9th Duke of Marlborough
  • December 30, 2013
  • Posted In: Uncategorised

Charles Spencer-Churchill, 9th Duke of Marlborough (1871-1934), was born in the Northern Indian city of Simla and educated at Winchester and Trinity College, Cambridge. ‘Sunny’, so named for the title he was born to (the Earl of Sunderland), was only twelve-years old when his parents the 8th Duke and Duchess of Marlborough divorced. The scandal of the 8th Duke and his brother Lord Randolph Churchill’s notorious philandering may have had a hand in the future 9th Duke’s decision to follow his head rather than his heart when choosing a Duchess.

When the 8th Duke died in 1892, the 9th Duke followed the precedent of his peers and went in search of an American heiress to restore the fortunes of the Dukedom. He chose Consuelo Vanderbilt whose mother Alva lobbied furiously to secure her daughter one of the senior titles in the British aristocracy. Consulo’s godmother and namesake Consuelo Yznaga had married Viscount Mandeville and became the Duchess of Manchester. As Duchess of Marlborough, Consuelo Vanderbilt would eclipse all other American beauties married into the British aristocracy including the 9th Duke’s aunt Lady Randolph Churchill.

As Consuelo Vanderbilt Balsan wrote in her 1953 memoir The Glitter & the Gold, ‘I thought him (the Duke) good looking and intelligent. He had a small aristocratic face with a large nose and rather prominent blue eyes’. She said little as complimentary about the 9th Duke’s character. When they married in 1895 it was said that Consuelo wept behind her wedding veil and many years later Alva Vanderbilt admitted ‘I forced my daughter to marry the duke’. Consuelo’s dowry included $4.2 million worth of railway stocks and the 9th Duke lost little time in spending this fortune on extensively restoring Blenheim Palace, the formal gardens and the library.

Duchess Consuelo bore the Duke two sons Lord John and Lord Ivor Spencer-Churchill and famously coined the phrase ‘the heir and the spare’. The Duchess was a great beauty immortalised by artists such as Sargent, Helleu and Boldini and though she and the 9th Duke became celebrated members of the Prince of Wales’s Marlborough House Set, their unhappy marriage ended after eleven years in 1906. The Duchess left Blenheim and took up residence at Sunderland House; the Mayfair palace on Curzon Street that her father had built for the Marlboroughs. Of the separation, Duchess Consuelo wrote ‘life together had not brought us closer. Time had but accentuated our differences. The nervous tension that tends to grow between people of different temperament condemned to live together had reached its highest peak’.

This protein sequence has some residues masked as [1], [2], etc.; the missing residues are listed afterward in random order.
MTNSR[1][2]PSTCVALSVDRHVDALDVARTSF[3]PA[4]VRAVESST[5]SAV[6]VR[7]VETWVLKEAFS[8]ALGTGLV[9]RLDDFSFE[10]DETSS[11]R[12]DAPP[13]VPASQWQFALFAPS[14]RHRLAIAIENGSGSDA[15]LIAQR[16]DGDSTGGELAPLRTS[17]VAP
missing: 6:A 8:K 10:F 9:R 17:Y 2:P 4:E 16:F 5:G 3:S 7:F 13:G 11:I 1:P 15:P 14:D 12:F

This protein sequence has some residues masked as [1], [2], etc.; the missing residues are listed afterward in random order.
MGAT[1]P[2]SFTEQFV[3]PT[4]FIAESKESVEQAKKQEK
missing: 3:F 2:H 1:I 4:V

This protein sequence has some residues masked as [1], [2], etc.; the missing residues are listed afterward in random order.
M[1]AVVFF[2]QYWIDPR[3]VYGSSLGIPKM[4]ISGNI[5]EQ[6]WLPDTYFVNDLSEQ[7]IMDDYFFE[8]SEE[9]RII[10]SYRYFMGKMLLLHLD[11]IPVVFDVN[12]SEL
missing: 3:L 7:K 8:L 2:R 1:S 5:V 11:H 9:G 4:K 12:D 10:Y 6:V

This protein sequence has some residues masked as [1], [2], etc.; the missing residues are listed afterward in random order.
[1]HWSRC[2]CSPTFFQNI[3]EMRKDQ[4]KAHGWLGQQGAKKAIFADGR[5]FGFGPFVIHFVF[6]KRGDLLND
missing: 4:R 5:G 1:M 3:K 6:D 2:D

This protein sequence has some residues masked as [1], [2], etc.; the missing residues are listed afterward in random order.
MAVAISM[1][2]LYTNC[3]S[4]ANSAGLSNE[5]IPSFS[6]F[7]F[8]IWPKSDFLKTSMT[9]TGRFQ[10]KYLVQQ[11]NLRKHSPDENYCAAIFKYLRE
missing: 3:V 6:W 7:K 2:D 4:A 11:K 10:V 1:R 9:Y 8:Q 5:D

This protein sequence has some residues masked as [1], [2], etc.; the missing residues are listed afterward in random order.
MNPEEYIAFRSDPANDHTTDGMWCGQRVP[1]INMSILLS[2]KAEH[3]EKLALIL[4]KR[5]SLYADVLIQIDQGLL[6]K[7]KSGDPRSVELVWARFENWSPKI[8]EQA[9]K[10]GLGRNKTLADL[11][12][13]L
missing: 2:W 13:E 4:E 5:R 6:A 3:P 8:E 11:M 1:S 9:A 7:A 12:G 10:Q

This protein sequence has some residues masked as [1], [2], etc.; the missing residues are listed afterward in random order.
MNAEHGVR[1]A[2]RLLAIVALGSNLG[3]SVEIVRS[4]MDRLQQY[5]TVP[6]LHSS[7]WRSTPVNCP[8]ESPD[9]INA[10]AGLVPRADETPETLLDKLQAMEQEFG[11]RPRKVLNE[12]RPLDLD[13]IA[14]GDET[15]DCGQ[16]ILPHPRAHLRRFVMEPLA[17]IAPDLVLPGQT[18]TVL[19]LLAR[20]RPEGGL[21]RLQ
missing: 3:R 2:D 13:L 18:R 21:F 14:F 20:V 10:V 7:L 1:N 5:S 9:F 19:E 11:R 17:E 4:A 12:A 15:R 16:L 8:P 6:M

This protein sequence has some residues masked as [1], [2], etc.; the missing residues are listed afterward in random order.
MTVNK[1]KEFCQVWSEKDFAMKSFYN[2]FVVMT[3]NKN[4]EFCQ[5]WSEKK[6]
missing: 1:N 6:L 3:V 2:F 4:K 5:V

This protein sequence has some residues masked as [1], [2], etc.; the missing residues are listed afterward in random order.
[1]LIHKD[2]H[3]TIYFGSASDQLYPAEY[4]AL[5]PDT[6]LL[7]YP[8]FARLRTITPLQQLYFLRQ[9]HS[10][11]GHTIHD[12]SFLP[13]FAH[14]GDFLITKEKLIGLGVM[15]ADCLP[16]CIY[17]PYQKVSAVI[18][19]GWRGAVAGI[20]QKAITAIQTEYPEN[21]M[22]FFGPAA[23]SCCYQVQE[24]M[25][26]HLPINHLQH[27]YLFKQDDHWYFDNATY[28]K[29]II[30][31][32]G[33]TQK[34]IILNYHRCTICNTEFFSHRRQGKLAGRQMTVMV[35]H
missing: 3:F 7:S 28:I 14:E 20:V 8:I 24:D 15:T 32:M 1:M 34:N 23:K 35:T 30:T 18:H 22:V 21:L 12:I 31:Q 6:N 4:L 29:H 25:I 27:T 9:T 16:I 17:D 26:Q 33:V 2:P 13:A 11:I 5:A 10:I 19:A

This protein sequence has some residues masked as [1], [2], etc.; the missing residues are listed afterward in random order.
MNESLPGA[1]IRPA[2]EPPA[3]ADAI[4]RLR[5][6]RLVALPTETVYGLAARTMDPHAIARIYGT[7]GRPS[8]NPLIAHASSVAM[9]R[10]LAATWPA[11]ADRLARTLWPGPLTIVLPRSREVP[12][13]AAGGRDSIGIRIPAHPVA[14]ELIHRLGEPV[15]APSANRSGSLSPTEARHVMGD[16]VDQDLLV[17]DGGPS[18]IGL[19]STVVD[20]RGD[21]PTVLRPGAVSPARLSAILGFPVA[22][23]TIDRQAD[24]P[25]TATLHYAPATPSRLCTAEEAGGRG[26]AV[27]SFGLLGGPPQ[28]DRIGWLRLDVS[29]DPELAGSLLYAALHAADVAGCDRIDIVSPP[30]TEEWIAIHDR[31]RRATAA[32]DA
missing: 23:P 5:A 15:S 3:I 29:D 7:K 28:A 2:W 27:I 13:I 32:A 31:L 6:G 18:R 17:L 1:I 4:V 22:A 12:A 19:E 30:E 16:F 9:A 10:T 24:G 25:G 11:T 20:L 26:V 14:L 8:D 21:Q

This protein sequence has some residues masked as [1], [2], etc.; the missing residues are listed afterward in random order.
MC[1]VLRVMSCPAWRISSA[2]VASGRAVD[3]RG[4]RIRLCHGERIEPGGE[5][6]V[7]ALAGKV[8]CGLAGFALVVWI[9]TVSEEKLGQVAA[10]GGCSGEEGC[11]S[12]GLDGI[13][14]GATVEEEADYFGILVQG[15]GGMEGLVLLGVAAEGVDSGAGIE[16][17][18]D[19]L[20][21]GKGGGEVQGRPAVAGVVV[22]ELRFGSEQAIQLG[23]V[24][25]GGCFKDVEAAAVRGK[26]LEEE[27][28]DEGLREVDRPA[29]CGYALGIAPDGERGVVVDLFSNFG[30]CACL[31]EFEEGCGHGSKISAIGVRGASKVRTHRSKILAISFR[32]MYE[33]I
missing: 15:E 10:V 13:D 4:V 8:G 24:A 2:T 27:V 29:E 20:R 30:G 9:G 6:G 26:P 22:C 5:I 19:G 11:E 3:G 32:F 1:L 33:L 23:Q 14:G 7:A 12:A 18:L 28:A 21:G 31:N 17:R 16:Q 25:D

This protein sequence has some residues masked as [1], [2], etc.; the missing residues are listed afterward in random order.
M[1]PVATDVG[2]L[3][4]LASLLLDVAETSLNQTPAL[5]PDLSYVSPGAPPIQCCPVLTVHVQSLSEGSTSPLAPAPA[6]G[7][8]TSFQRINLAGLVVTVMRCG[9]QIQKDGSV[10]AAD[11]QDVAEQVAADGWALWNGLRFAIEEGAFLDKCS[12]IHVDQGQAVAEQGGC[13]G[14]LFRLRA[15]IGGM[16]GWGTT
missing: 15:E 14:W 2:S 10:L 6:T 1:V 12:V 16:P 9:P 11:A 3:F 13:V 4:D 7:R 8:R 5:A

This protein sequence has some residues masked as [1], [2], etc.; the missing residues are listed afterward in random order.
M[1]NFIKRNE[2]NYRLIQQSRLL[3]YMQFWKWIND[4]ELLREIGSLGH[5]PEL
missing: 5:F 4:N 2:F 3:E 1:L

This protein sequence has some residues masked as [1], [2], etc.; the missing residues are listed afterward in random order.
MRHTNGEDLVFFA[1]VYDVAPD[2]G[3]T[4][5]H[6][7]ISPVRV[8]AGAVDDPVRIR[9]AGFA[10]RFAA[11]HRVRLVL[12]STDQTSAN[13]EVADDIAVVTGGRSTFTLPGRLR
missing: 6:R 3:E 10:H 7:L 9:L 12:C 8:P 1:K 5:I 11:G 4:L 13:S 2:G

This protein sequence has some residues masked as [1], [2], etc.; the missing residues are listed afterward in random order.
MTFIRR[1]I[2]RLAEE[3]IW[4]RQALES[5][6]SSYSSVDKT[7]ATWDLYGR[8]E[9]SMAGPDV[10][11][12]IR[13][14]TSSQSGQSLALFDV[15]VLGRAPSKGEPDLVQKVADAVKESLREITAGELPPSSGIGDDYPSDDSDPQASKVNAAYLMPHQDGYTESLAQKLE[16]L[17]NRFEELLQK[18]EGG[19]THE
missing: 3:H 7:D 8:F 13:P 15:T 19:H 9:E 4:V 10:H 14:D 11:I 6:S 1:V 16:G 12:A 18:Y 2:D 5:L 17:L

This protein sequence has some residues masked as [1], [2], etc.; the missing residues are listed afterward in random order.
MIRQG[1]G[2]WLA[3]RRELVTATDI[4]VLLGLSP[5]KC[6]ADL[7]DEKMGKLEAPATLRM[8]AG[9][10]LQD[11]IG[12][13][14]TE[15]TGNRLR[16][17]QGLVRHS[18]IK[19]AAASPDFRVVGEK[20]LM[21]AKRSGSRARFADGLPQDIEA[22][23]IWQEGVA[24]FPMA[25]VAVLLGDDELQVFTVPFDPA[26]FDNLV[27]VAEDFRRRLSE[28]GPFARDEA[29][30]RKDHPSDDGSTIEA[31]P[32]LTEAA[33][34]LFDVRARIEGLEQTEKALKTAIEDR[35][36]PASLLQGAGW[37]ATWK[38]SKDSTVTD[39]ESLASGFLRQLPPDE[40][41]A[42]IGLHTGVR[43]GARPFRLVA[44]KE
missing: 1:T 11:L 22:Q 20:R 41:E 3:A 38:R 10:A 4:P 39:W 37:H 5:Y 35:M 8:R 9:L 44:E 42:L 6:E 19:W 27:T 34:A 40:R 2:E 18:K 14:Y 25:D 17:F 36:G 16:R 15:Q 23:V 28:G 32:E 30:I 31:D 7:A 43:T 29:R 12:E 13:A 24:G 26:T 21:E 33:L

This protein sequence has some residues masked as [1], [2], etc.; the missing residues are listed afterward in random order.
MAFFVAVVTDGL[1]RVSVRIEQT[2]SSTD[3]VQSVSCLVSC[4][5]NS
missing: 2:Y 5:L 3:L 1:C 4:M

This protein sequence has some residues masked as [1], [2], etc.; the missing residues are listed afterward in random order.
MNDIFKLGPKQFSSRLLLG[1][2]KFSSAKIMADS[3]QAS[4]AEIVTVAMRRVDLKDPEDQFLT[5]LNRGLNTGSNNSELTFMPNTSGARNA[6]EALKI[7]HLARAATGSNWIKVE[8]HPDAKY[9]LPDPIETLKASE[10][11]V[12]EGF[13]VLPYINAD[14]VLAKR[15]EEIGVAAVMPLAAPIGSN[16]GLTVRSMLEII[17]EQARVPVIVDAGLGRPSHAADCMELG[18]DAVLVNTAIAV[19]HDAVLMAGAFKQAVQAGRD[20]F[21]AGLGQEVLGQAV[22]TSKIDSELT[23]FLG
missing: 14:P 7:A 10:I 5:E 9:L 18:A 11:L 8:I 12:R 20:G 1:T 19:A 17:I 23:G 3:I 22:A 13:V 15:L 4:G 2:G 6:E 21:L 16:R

The Duke had since the late 1890s been having an affair with American beauty Gladys Deacon of whom author Marcel Proust wrote ‘I never saw a girl with such beauty, such magnificent intelligence, such goodness and charm’. Gladys was invited to Blenheim Palace by the Duchess and the women remained friends despite Gladys’s relationship with the Duke. Society hadn’t seen such a seemingly happy menage since the 5th Duke of Devonshire, his wife Duchess Georgiana and mistress Elizabeth Foster. Though separated since 1906, the Duke and Duchess didn’t divorce until 1921. The 9th Duke subsequently married Gladys in Paris.

While Duchess Consuelo found happiness with dashing aviator Jacques Balsan, the Duke and his new Duchess soon became estranged to the point where Duchess Gladys declared that she slept with a pistol under her pillow to repel the Duke’s advances. The 9th Duke abandoned Blenheim and only smoked Duchess Gladys out when he cut off the electricity. In an echo of Brideshead Revisited, the Duke converted to Catholicism towards the end of his life and died in 1934 while in the process of divorcing his second wife. The 9th Duke, Duchess Consuelo, Lord John and Lord Ivor Spencer-Churchill kept accounts with Henry Poole & Co as did Duchess Consuelo’s second husband Jacques Balsan.

(c) James Sherwood

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